Many years ago, I decided I wanted to write Western novels. These days it’s really hard to make a buck writing Westerns — or as they are sometimes know now, “historical novels set in the Old West.” It never was a lucrative genre, but it’s dear to my heart. I even know a couple of people — one of whom I’ve mentioned here — who’ve written and published a ton of Westerns. Even with their urging, and networking with/through them, there’s just not much out there.
But I’m a vain sort of person at heart (vain/vein?) so I’ve dusted off that part of my old hard drive and pulled up a novel I have three chapters written for. Here’s an excerpt from the first chapter. It’s pretty long, and I’ll admit it needs some proofreading and rewriting. I hope it doesn’t bore you. Please share any opinions or comments you might have. Here goes:
Barton “Goldy” Edington surveyed his handiwork and found it good. In fact, he thought as he pulled his watch out of the pocket of his expensive, elegantly cut vest, it was very, very good. He peered at the watch hands, confirming his sense of propriety that it was indeed late enough in the day to permit a small libation from the flask tucked away in his inside coat pocket. Following one more glance at his hand-painted “GOLD MINING STOCKS BROKERED HERE” sign and the attendant exhibit which had brought him such a handsome income in recent weeks, and after a careful look around at the dwindling crowd milling through his section of the Exposition Hall, that’s just what Goldy did–libate in a small way, removing the flask, popping its stopper, then whisking it back to its secure hiding place in his inside jacket pocket quickly and efficiently. He was sure no one in the passing rabble saw.
“Uh, excuse me, sir, but could you direct me to the Denver Telephone Company exhibit?” The voice behind Goldy caught him by surprise.
He was careful not to show that surprise as he turned, peering uncertainly at the small man standing nearby. The man was smaller, both in stature and in girth, than Goldy himself by perhaps a power of two. But that wasn’t too surprising. The good life in Denver in this modern age of 1882 had added substantially to Goldy’s immaculately costumed girth and he was perhaps unduly proud of his slightly over six-foot height.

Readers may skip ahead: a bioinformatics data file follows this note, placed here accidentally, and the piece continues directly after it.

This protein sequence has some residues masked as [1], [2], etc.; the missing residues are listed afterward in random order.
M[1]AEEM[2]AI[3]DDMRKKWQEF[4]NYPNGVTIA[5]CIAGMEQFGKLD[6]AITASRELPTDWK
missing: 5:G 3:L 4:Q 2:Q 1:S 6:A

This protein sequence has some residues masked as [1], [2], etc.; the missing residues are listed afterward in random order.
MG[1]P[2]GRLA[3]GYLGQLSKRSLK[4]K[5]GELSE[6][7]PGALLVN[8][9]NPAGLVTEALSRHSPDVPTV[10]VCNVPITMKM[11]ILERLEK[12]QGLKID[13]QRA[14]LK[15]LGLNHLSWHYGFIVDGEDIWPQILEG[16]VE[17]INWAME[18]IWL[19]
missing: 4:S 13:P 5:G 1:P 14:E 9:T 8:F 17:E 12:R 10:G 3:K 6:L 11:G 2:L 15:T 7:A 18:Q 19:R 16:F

“I said, Mister, can you tell me where to find the Denver Telephone Company exhibit.” The small man captured Goldy’s attention again and brought him quickly, firmly back from his mental wanderings. Perhaps the libation was larger than it should have been, Goldy mused. Or mayhap it came too closely on the heels of the last one. Ah, but it was such a fine day for a celebration. Goldy chuckled quietly, forcing himself to bring his attention fully around and focus down on the little man and his question. One mustn’t let past victories block the way to future excess, was his motto when it came to finding a grift and turning a profit.
“Yes, of course, my fine friend,” Goldy said, “the telephone company display is just down this lobby about halfway through the length of the Grand Hall. It would be on your left hand as you traverse the hallway, just past the hard-rock mining display cases.”
Even as he spoke, gesturing grandly to direct the man properly, Goldy had the feeling he had met the small fellow somewhere before. Perhaps in one of Denver’s many watering holes. Clearly, in his grubby buckskins and disreputable hat, the man looked more accustomed to the dens of South Broadway than to the finer quarters of Capitol Hill. Goldy pondered it as the man walked away.
“Goldy. Hey, Goldy, you wanted to know when Mr. Baron came into the hall. He’s here now Goldy. He’s coming right up the steps now to the main entrance. And Blackie ain’t with him.”
The raspy whisper at his side startled Goldy and he glanced quickly over at the source of the whisper. It was Skeeter. Suddenly, Skeeter’s words sunk in and Goldy was alarmed. Baron. Baron was here. It was time for Goldy to make a fast exit.
“Thank you, Skeeter, my friend,” Goldy smiled and shot a glance back at Skeeter. The wraith slid along the floor on his roller board, rapidly beating his own retreat toward the north lobby. Neither man wanted to answer to the wrath of Matthew Baron.
The only good news, Goldy noted as he slipped behind the curtains into a storage area near the south entrance, was the absence of Blackie Fenning. Curious, Goldy thought, curious indeed. Matthew Baron, though steeped in all the vices Denver’s flourishing underworld had to offer, tried to keep his hands clean in public. He would not be coming to carry out his threat against Goldy without his favorite strongarm, Blackie.
Barton Goldy Edington gave the matter one last thought as he angled off the storage area just past the building’s entrance and dove unceremoniously down a long chute directly into the Queen City’s underground sewer passageways. As he slid down the chute, several thoughts went quickly in and out of Goldy’s mind. Should he take the fork in the tunnels that led into the Platte River Bottoms drainage ditch, or should he try the dread but perhaps safer walk some 4 miles to the tunnel near the newly opened Union Station in the other direction? Perhaps something had happened to Fenning. Goldy, however, thought it unlikely that anything short of a natural disaster could even deter, much less disable, Blackie Fenning. Curious.
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